I always had friends growing up, but the only consistent friends I had were girls. It honestly wasn't until I was in my almost mid-20's that I truly made really close male friends that stuck. All through my childhood, I would make male friends, but they would all decide eventually that I was boring, or too much like a girl to hang out with, or in slightly later years, befriend me, and then turn against me when their friends gave them shit about it. Some of my most vicious tormentors in school were boys who had started out as my friends. I guess I have some pretty serious trust issues. It's also come to my attention recently, that I think I might also have some pretty intense abandonment issues, arising from family situations.

It's funny how when you start really digging into this kind of stuff (basically, once you reach some kind of threshold, or breaking point), how much it seems so fucking glaringly obvious. I've always felt bad about being depressed, I think, or ungrateful. I never wanted the people who gave me my anger, and my sense of smallness, to have the satisfaction of winning, so I never wanted to give in to those emotions, to admit that they had any power over me, or that they had actually affected me in any way. It's only been recently, I think, that I've been able to admit that I was affected, affected very deeply and profoundly, and will probably struggle with these feelings of rejection and fear and rage for the rest of my life; that not having any strong male bonds when I was growing up has seriously impacted my relationship with men, and how I relate to them, and influenced who I'm attracted to in a romantic way, and how I sort of view all of my male relationships as tenuous. Men are cruel, men turn against you, men leave. That's just what I learned.

But in order to overcome these crippling emotions, you have to face them, and admit that they exist, and as the book says, befriend them. Which is what I've never been able to do. But I think I'm ready to start giving these feelings the credence they deserve. The book argues that those "dark" emotions exist in your body for a reason, that they're there to teach you something, to lead you someplace new, and the more you repress them and ignore them (alocohol, drugs, sex, whatever; yes, please), the stronger they get until you pay attention to them. I guess I never thought about things that way before. But it's so clear. And I'm ready to make some new friends.

Friday, May 19, 2006

I Like to Watch

Heather Havrilesky has a great wrap up in Salon today about the season finale of The O.C. last night. It sounds atrocious, and it seems that Marissa was finally killed off in the last 10 minutes of the show, which, even though I stopped watching the show a season and a half ago, I'm thrilled to hear about. I couldn't stand Mischa Barton, and agree that she and that Ryan guy had about as much chemistry as a rock and a blade of grass. Although that might be giving them a little credit. Mischa Barton's idea of acting was to basically stare blankly at the wall/ocean/toilet into which she was puking and look confused. Heather's money quote:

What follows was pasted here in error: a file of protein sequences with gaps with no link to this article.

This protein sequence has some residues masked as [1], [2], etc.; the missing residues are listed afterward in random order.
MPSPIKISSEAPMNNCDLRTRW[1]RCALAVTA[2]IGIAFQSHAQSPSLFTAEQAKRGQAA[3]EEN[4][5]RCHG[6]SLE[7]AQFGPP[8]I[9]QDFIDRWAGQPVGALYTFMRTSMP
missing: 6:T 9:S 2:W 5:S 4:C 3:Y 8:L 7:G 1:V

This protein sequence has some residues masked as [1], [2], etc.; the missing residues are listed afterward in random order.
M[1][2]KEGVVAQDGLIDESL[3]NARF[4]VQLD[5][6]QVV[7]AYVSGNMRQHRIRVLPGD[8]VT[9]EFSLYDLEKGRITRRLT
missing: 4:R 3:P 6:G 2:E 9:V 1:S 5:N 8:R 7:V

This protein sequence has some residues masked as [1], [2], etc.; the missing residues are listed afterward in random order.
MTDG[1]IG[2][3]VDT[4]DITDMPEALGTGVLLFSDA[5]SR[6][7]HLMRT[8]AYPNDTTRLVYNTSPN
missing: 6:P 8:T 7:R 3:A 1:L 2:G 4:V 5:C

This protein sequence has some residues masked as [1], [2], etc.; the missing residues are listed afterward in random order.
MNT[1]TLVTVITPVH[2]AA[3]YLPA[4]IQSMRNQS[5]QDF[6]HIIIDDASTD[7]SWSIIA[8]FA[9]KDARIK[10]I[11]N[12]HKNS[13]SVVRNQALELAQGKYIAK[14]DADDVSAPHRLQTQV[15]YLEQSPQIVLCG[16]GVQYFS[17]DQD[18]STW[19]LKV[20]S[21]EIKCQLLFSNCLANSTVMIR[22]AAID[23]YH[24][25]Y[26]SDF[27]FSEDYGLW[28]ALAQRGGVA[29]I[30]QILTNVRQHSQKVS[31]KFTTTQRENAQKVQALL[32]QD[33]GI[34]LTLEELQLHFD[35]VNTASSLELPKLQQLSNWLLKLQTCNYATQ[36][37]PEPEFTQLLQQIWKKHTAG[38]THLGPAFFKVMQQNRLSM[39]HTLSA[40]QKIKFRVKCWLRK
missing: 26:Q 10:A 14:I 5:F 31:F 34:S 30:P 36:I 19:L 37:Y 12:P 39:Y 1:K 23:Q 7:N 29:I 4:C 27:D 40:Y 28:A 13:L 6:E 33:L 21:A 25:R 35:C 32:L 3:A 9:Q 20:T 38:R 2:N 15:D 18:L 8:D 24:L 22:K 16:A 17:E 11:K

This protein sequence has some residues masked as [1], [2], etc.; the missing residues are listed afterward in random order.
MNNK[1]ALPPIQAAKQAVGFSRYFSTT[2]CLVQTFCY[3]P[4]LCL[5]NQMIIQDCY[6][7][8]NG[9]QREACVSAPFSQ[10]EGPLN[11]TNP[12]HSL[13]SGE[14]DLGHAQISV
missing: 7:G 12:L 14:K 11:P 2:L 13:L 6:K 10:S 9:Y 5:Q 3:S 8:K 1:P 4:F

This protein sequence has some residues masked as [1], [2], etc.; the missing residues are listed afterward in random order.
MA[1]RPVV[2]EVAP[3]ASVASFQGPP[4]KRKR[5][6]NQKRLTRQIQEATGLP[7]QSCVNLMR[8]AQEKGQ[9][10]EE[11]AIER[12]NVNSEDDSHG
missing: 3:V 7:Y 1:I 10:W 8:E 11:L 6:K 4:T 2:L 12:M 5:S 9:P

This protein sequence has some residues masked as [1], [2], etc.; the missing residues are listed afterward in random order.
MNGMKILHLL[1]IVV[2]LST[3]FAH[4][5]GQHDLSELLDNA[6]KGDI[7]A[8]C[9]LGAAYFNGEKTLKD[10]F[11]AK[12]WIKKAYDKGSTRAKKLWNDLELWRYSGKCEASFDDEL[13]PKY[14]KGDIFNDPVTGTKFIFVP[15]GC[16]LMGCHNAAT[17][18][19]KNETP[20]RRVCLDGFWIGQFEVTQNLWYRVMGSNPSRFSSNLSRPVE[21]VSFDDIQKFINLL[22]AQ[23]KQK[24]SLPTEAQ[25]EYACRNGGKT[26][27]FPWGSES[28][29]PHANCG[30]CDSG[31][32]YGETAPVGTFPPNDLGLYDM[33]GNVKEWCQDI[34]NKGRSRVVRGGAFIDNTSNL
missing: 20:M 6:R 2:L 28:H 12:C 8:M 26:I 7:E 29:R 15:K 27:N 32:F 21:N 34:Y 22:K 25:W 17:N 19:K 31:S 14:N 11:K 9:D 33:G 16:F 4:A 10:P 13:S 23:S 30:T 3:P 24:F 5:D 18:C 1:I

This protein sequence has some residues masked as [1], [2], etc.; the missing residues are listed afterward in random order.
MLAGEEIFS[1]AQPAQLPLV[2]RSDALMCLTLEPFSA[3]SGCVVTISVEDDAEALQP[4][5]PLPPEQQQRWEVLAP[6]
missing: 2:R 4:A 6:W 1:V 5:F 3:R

all she could muster was wide-eyed looks of desperation and tears, lots of 'em. Barton could really turn on the waterworks but that was about it, and every scene with her in it had a way of reminding you that you had a Pop Tart in the toaster or laundry in the dryer.

Last summer when all I wanted to do was lie on my couch and watch TV and drink whisky, I started watching the first season of The OC on DVD, and was totally hooked. Their over-the-top hysterics and overwrought drama was just what I needed at the time, and in the finale of the first season, when Ryan goes back to whatever ghetto he came from, and Seth sailed away into the wild blue yonder on his sailboat, and Jeff Buckley's "Hallelujah" wailed out of the soundtrack, I have to admit, they really got me. I totally wept, for them and for me. Yes, I felt their pain, and despair and loss. I loved it. (Yes, I'm being melodramatic; but I'm serious.)

But somewhere around the middle of the second season, when the porn tapes from the 80's started popping up, and Ryan just kept getting into fistfights, and kept getting bailed out by Sandy, and blah blah blah, I totally lost interest and stopped watching. Apparently season 3 was just more of the same, and many have speculated that this will be the last season. Heather makes a point that the show, despite being called "Douglas Sirk on acid" by some idiotic and uninspired critic somewhere, never really went far enough, that the kids were actually quite bland and boring, and too goody-goody for their own good. I agree. In a show like The OC, you really wanna see the blood and guts and mean-spirited backstabbing that truly make up teenage life. Also, the adults could have been much more interesting. Julie Cooper was a pretty wicked villain (and HOT!), but ultimately, all she really cared about was money, and that just gets boring.